Data published this week has confirmed that packaging recycling targets for 2017 look largely on course to be met by the end of the year, with performance in steel, paper and wood ahead of schedule.

Obligation data which was made available on the Environment Agency’s National Packaging Waste Database (NPWD) on Monday (15 May) reveals the overall volume of packaging waste which packaging producers will need to meet under the by the end of the year.

Packaging obligation data for 2017 has been published

Packaging compliance experts have described the obligations as ‘in line with expectations’. The figures are based upon the volume of products that producers of packaging have placed onto the market in previous years – although the data is subject to change with some producers still to register their figures. Despite this, it is anticipated that late registrants will only have a minor impact on the final figures.

Expectations

Commenting on the data, Duncan Simpson, director of sales and marketing at producer compliance scheme Valpak, said: “The latest UK packaging obligation numbers are roughly in line with our expectations. We note that there are probably some producers still to register and submit data and therefore the obligation is likely to increase slightly from where it is reported today, but equally we usually find that late submissions of reprocessor and exporter data also increase later in the year to counteract this.

“Each material shows a level of growth to be achieved as was expected due to changes in annual targets and therefore any significant impact on the market is really down to external factors (such as China’s National Sword) which could impact price or any unexpected resubmissions of data which could make the numbers rise further. The new targets keep growth at a sensible level and continue to move the recycling performance in incremental steps towards the 2020 targets.”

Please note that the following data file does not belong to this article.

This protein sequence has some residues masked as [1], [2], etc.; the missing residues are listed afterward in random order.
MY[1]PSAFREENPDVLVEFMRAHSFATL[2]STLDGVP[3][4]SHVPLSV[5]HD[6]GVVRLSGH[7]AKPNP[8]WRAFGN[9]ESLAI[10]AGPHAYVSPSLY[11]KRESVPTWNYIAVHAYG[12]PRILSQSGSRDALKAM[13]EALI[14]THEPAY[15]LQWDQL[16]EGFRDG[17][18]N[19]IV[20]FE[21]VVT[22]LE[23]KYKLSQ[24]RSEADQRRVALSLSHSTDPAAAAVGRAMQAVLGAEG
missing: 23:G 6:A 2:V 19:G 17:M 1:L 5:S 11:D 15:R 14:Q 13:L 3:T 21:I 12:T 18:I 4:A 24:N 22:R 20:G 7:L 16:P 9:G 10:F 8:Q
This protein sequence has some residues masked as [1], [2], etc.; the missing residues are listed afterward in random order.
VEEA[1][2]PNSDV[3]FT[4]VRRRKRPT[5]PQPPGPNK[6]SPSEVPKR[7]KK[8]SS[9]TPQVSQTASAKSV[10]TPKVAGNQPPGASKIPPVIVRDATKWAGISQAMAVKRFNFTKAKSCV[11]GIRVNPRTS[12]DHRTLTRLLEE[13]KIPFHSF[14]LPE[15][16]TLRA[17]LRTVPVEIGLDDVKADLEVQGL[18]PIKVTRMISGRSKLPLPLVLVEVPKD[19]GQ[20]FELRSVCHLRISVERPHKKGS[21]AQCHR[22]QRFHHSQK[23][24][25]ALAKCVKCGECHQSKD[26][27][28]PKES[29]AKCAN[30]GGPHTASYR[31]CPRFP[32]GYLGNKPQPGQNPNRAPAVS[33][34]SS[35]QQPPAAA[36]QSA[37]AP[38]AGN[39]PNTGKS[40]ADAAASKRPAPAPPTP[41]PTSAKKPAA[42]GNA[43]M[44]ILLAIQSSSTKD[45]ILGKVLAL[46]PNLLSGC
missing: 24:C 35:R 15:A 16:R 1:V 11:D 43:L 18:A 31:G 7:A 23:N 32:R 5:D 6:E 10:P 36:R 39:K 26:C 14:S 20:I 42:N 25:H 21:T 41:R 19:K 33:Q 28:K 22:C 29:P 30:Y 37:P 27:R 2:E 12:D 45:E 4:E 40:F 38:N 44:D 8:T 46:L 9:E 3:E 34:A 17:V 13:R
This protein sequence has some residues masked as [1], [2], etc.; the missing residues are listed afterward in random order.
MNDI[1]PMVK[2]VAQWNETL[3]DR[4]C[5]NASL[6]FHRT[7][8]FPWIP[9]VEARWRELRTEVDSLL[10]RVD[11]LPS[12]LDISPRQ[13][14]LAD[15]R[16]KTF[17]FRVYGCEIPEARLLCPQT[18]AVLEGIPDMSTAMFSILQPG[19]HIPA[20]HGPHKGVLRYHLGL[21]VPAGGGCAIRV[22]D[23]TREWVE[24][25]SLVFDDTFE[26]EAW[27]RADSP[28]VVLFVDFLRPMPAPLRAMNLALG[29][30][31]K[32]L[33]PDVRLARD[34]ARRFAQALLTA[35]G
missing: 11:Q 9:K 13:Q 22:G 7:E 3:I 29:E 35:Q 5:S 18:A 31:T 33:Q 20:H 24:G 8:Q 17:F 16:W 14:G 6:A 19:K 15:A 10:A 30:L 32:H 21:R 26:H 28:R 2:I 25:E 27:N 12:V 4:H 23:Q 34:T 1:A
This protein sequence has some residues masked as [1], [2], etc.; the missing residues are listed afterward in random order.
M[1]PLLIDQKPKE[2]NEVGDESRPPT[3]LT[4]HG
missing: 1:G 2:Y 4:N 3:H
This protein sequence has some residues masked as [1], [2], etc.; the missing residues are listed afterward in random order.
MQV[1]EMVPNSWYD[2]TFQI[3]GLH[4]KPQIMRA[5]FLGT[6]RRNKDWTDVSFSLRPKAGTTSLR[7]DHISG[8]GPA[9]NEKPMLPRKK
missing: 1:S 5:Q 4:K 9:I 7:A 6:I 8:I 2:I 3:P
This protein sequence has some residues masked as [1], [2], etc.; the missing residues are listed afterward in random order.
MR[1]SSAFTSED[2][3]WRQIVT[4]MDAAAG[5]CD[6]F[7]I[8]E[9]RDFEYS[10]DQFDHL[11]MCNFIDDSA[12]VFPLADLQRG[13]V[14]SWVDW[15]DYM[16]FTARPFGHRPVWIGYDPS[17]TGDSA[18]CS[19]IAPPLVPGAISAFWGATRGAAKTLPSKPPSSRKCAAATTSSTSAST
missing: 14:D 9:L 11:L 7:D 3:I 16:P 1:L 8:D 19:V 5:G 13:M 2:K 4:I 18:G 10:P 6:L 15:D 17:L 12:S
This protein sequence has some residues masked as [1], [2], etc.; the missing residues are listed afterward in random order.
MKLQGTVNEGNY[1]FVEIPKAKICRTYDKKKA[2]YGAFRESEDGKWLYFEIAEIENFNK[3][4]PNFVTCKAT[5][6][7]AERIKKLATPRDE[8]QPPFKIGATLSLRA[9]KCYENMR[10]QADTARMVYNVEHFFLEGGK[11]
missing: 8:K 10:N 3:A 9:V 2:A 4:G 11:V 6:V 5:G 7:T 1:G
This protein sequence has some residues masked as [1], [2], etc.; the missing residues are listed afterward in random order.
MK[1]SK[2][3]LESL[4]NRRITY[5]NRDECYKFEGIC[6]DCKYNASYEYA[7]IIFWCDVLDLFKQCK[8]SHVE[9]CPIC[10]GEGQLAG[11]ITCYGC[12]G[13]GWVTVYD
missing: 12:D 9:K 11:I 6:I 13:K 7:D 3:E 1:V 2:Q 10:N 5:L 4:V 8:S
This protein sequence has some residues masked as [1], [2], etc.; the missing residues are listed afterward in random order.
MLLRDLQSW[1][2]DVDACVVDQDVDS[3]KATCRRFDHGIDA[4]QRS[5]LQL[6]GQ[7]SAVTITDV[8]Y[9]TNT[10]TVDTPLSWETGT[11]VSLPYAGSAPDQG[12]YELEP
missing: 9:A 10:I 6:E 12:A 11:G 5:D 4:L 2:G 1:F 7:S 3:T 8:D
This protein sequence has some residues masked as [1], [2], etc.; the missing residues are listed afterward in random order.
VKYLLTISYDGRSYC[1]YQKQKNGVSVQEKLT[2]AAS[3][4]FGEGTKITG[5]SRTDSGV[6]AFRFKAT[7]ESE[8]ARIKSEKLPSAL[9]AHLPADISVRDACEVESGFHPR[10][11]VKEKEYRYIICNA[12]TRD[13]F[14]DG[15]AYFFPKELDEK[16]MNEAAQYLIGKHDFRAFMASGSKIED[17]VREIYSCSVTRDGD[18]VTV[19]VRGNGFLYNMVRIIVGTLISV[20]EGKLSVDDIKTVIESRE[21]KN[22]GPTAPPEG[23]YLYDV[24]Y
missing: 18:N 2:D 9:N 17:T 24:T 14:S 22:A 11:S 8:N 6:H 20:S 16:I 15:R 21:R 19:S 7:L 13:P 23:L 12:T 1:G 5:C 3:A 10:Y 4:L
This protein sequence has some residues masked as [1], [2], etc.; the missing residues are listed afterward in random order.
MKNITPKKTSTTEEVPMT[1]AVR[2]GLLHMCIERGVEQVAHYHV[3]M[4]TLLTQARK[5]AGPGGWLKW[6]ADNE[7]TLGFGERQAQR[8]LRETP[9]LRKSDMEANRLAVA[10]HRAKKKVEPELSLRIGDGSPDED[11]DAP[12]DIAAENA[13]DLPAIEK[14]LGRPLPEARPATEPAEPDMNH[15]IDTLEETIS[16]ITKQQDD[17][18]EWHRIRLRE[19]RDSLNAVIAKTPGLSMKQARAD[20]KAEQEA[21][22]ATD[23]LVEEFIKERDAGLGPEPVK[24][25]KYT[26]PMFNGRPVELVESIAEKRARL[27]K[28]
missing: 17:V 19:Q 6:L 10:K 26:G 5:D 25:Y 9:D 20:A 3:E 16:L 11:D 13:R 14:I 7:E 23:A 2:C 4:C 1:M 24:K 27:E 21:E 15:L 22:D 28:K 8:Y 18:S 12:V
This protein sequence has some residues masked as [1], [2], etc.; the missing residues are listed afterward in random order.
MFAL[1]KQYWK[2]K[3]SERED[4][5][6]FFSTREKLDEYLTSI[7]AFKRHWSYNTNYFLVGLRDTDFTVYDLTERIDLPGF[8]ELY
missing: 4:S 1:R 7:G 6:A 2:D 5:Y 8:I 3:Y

When analysed against quarterly recycling figures from the first three months of the year – initially made available last month (see letsrecycle.com story) – the obligation data offers a clearer picture of overall progress towards the 2017 packaging recycling targets.

Commenting on the figures, Robbie Staniforth, commercial manager of compliance scheme Ecosurety, said: “In terms of the figures we have seen it is a bit lower than what we saw last year. Our assumption is always that there is maybe up to 1% that has not made the deadline [for the submission of data] so at the moment we are seeing it all as fairly achievable.”

The data suggests that around 40% of the overall wood packaging recycling obligation, which stands at 239,000 tonnes, has been met. The wood target has been static for a number of years at 22% but is set to rise to 48% by the end of the decade.

 Packaging Obligation 2016Packaging Obligation 2017Total Collected Q1 2017Progress Towards 2017 Target
Paper2,674,6892,797,794960,80034.3%
Glass1,577,7351,601,920391,80824.4%
Aluminium79,61386,28821,25624.6%
Steel364,589363,933112,63730.9%
Plastic934,2411,001,941260,17025.9%
Wood242,855239,70197,35040.6%

Paper

“The new targets keep growth at a sensible level and continue to move the recycling performance in incremental steps towards the 2020 targets.” – Duncan Simpson Valpak
Strong progress has also been made towards meeting the overall target for paper and board, with around 34.3% (960,800 tonnes) of the overall 2,797,794-tonne recycling obligation having been collected during the first quarter alone.

And, around one-third of the overall steel obligation of 363,933 tonnes has also already been met, the figures suggest.

Other materials look to be broadly on course to meet their 2017 targets, if recycling performance is in line with that seen in the first quarter, with glass, aluminium and plastic all close to 25% of the way towards their overall yearly targets, the data suggests.
The focus will fall on the levels of plastic recycling in particular, with reported difficulties in export markets coupled with a rising target expected to create challenging conditions for compliance schemes.